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7 reviews in total 
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5 out of 5 people found the following review useful:
The best of the National Theatre live telecasts., 22 May 2010

'The Habit of Art' is the fourth in the current National Theatre live broadcast series, allowing those of us not in London to see the performances direct from the theatre. This is the third and the best I have seen. Apart from the unfortunate replacement of Michael Gambon (through illness, I understand) with Richard Griffiths, who was excellent but Gambon would have been better, there is absolutely nothing to quibble about. The play itself is brilliant: a multi-layered postmodern masterpiece, centred on a meeting between poet WH Auden and composer Benjamin Britten (Alex Jennings) in 1972, some 30 years after the failure of the opera they wrote together. But the play is not just about this meeting; it is a rehearsal of the play, so includes the stage manager - a brilliant Frances de la Tour - who steps in occasionally to read the part for an absent actor, the writer, who must field complaints about his play, and even a casual walk on from another play being performed elsewhere in the theatre complex.

Because of the intimate nature of the production, it is easily accommodated to the cameras filming the stage - much better than the earlier productions - and indeed, much thought and work have clearly gone into the filming so it is seamless and unobtrusive.

This is a play about art - the art of poetry, the art of music, the art of theatre and playwriting, and of acting. It is incredibly funny and always engrossing. If these broadcasts are ever made available on DVD, don't hesitate.

It is truly marvellous. A triumph.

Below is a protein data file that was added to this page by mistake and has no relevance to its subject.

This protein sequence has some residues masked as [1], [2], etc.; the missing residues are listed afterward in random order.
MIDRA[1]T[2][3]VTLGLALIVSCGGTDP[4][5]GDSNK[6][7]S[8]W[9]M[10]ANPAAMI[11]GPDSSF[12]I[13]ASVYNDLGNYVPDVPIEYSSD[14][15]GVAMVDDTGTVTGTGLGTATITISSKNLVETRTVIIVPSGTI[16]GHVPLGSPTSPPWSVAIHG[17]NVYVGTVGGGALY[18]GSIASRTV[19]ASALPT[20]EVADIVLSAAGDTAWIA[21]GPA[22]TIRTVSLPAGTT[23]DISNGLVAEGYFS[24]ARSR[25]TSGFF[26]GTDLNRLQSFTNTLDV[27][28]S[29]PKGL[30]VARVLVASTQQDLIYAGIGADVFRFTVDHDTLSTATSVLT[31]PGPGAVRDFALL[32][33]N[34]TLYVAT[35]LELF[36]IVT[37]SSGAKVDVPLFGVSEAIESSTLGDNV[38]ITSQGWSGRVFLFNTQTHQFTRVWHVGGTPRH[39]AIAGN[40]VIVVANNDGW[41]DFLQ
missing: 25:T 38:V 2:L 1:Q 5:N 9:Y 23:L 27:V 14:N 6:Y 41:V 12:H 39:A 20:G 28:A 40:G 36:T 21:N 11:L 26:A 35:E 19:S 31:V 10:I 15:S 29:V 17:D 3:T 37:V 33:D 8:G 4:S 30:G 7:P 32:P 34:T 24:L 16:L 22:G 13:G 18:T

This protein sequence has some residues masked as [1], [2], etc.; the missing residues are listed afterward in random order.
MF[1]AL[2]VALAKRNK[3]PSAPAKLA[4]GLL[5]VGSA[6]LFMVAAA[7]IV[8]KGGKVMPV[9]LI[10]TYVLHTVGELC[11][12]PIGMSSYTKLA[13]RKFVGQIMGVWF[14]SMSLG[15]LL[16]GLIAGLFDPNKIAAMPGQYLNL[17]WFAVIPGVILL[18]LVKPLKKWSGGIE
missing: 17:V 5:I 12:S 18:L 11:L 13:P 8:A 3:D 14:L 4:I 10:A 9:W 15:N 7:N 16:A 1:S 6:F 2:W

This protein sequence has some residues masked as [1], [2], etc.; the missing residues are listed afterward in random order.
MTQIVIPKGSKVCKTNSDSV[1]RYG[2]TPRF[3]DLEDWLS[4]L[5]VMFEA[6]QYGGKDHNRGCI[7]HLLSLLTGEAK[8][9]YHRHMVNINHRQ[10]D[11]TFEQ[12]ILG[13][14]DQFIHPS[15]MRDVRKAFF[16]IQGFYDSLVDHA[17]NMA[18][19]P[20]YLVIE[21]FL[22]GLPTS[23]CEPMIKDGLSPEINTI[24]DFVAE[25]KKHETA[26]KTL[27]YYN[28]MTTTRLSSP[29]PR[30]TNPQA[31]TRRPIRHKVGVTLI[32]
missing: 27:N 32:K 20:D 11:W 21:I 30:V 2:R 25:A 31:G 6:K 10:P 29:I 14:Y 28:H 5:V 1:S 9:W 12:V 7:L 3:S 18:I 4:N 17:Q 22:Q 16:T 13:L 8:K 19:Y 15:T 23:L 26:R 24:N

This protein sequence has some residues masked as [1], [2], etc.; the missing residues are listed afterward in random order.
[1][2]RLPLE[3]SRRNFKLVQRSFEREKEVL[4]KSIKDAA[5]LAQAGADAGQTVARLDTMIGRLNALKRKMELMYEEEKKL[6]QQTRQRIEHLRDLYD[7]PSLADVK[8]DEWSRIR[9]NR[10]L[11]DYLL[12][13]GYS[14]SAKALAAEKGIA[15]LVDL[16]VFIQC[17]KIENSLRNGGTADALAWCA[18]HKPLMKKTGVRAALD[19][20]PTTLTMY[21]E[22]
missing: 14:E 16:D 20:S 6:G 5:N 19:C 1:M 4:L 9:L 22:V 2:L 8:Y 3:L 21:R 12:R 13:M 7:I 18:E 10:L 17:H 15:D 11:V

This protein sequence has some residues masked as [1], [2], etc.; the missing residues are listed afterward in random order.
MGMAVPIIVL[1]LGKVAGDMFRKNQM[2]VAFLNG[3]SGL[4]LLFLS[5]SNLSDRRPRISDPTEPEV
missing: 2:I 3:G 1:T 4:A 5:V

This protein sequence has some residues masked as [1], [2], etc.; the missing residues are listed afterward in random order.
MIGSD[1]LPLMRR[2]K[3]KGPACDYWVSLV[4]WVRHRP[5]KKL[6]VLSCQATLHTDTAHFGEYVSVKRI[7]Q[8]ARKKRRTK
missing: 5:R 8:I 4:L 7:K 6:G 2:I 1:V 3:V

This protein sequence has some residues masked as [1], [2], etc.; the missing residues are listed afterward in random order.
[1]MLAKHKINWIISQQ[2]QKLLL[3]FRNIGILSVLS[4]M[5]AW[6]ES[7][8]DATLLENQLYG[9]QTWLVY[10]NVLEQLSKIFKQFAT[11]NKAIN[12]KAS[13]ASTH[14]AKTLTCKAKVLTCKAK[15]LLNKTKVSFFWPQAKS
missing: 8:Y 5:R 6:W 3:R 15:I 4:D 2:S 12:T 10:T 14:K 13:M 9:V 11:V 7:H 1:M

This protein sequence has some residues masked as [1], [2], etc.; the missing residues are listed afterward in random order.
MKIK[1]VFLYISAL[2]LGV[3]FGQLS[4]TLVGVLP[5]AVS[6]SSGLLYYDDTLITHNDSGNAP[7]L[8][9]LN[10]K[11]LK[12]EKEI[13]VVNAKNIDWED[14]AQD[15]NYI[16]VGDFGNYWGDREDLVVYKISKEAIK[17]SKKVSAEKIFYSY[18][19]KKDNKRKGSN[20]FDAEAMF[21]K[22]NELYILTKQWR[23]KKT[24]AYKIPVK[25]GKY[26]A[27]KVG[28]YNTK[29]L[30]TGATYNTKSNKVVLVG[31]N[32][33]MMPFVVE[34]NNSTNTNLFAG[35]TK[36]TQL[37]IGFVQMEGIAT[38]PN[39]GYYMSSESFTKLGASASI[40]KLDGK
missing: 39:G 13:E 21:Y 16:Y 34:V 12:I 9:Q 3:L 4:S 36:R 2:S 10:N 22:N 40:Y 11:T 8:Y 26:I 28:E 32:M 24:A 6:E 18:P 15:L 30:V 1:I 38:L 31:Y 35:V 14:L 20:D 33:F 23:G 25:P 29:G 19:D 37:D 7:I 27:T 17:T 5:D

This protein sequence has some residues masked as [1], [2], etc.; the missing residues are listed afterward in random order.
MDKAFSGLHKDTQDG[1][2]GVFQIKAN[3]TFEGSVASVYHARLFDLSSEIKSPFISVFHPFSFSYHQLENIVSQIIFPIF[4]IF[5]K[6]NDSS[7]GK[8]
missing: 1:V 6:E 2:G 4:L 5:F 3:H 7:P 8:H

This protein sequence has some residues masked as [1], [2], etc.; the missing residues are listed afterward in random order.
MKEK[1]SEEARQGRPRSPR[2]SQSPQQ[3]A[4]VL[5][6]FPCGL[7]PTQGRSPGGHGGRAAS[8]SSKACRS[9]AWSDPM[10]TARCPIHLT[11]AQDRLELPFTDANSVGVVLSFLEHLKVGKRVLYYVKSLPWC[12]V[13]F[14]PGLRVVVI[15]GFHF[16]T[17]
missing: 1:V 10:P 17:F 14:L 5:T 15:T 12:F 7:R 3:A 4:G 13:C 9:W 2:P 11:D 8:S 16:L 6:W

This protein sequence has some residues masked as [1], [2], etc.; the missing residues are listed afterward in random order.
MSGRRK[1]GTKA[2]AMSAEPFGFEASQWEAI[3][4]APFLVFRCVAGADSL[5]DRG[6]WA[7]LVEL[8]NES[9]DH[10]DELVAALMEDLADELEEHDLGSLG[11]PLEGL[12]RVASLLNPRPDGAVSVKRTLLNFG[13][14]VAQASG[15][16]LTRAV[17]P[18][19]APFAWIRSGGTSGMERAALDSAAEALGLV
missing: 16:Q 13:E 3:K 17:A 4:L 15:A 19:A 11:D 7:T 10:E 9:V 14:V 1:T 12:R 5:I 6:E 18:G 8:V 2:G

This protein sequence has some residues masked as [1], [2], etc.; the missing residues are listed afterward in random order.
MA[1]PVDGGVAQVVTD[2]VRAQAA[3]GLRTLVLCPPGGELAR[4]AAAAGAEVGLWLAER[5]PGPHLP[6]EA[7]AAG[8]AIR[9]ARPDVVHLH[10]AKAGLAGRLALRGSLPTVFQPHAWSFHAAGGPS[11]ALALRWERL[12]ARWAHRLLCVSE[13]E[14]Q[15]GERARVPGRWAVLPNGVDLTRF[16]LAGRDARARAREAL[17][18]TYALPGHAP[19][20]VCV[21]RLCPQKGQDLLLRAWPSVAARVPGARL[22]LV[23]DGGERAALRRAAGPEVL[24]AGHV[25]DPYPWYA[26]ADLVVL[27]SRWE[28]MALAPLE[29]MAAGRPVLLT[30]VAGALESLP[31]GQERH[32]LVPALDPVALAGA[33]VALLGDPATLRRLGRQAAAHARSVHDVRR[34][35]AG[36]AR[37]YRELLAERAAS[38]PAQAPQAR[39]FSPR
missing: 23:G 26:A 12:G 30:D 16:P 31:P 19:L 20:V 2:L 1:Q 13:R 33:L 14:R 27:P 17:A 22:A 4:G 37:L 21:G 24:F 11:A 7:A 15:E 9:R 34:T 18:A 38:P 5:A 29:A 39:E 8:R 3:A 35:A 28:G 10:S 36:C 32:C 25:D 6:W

8 out of 9 people found the following review useful:
an excellent and comprehensive series, 1 January 2007

This is an excellent series, covering the main art movements of Europe; it begins with the Greeks and Romans, moves through the medieval development and on to the Renaissance. The material on the modern movements is just as authoritative. Michael Wood is an enthusiastic and engaging host, and there is a good selection of experts presenting material in their areas of expertise.

The material is both accurate and comprehensive. Highly recommended. It is useful both as an introduction to the various periods and for more serious students; when I was teaching Art History, I used several episodes in the classroom.

Although there is no substitute for seeing the actual works of art, documentary series like this can be both useful and stimulating. It is available on VHS (try Amazon) but as far as I am aware not on DVD yet.

3 out of 4 people found the following review useful:
Fatal flaw is lack of charm of the central character, 18 November 2006

In spite of sterling work by the supporting actors, and an intelligent script by Alan Plater, this film suffers from a fatal flaw - the lack of charm of the central character/actor. One of the characters describes Richard E Grant's character as "a whining little turd" and unfortunately this sums him up perfectly. There is nothing about him or his performance to make it credible that his girlfriend and upper-class publisher/friend would spend so much time and emotional effort on him. He is rude, arrogant, selfish, self-destructive and thoroughly annoying. The part called for an actor who can make you love him even when he is being a prate - a Ewan McGregor, for example.